Forensic experts from Saudi Arabia found trace of a powerful explosive on President Abdulla Yameen’s speedboat, the national inquiry commission has said in a press statement tonight.
“A chemical analysis of samples taken from the launch found RDX, a chemical rated as a high explosive and the main element used in making powerful explosives such as C4,” the statement read.
Yameen escaped unhurt from the September 28 explosion, but First Lady Fathimath Ibrahim remains hospitalised for injuries.
Experts from Saudi Arabia, Sri Lanka, India, US and Australia flew in within a day of the blast. At the time, the government said the blast was possibly caused by mechanical failure. In early October, citing a forensic report by Sri Lankan experts, the inquiry commission said the explosion was caused by a bomb targeting the president.
RDX, the chemical found on Yameen’s speedboat, Finifenmaa, is reportedly more powerful than TNT.
The Federal Bureau of Investigations (FBI) and Indian forensic experts are yet to share their reports with the government.
The blast has deepened a political crisis in the Maldives – Vice President Ahmed Adeeb is the main suspect. He was arrested on October 24 on suspicion of plotting the alleged assassination attempt.
At least three soldiers are in police custody, while the head of the military unit tasked with providing security to the president, Colonel Ahmed ‘Papa’ Fayaz, and Adeeb’s bodyguard Ahmed Amir are under administrative detention at the military barracks.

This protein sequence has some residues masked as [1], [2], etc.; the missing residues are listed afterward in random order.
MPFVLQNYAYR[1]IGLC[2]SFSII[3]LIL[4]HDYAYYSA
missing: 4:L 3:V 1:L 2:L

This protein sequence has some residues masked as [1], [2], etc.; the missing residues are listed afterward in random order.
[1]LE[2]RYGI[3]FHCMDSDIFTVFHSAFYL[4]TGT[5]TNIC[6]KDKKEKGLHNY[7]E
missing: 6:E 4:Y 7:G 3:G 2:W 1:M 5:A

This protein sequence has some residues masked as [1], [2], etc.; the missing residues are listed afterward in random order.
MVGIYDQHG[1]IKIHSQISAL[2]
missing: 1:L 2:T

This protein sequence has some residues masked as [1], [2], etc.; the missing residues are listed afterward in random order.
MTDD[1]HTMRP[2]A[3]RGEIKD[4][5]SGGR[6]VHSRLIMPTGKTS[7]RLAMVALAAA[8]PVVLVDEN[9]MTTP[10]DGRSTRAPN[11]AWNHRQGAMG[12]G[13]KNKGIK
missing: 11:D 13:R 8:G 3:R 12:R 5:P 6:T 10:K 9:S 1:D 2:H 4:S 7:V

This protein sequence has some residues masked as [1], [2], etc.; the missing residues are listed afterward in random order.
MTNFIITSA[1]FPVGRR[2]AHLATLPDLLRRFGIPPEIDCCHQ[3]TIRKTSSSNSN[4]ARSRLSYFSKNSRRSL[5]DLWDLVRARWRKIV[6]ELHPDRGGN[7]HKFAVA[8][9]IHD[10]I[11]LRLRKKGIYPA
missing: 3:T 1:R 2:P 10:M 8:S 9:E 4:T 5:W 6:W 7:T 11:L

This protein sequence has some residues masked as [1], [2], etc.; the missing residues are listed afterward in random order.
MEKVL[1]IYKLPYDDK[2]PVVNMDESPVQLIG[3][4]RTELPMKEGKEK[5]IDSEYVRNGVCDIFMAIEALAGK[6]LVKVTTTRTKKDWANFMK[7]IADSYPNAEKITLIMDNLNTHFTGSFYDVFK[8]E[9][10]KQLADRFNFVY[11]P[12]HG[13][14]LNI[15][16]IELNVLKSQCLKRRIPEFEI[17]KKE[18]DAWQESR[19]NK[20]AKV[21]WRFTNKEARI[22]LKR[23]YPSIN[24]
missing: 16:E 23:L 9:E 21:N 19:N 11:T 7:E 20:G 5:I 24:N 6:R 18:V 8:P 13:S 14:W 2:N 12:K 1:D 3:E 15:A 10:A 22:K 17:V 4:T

Adeeb has denied involvement in the blast. He is now facing impeachment through the People’s Majlis.
Yameen had accused his deputy of obstructing the inquiry by exerting undue influence over the police force. The police chief and two deputies were also sacked in a shakeup of the police force.
Defence Minister Moosa Ali Jaleel was fired for authorising state-owned Maldives Marketing and Public Relations Corporation (MMPRC) to import fireworks. Yameen has suggested the fireworks may have been used to make the bomb.
The MMPRC’s Managing Director Abdulla Ziyath is also in custody. Yameen said the tourism promotion company had used funds from leasing islands for resort development to influence the police force.
Hamid Ismail, an influential businessman related to Adeeb, was also arrested in Malaysia. His home was also raided.
Adeeb’s lawyers have questioned the impartiality of the inquiry, noting Home Minister Umar Naseer, in interviews with local media, said he had suspected Adeeb’s involvement on the first day and pledged to collect enough evidence to incriminate the vice president.
The inquiry commission is co-chaired by Naseer and Yameen, and comprises of six-high ranking police and military officers.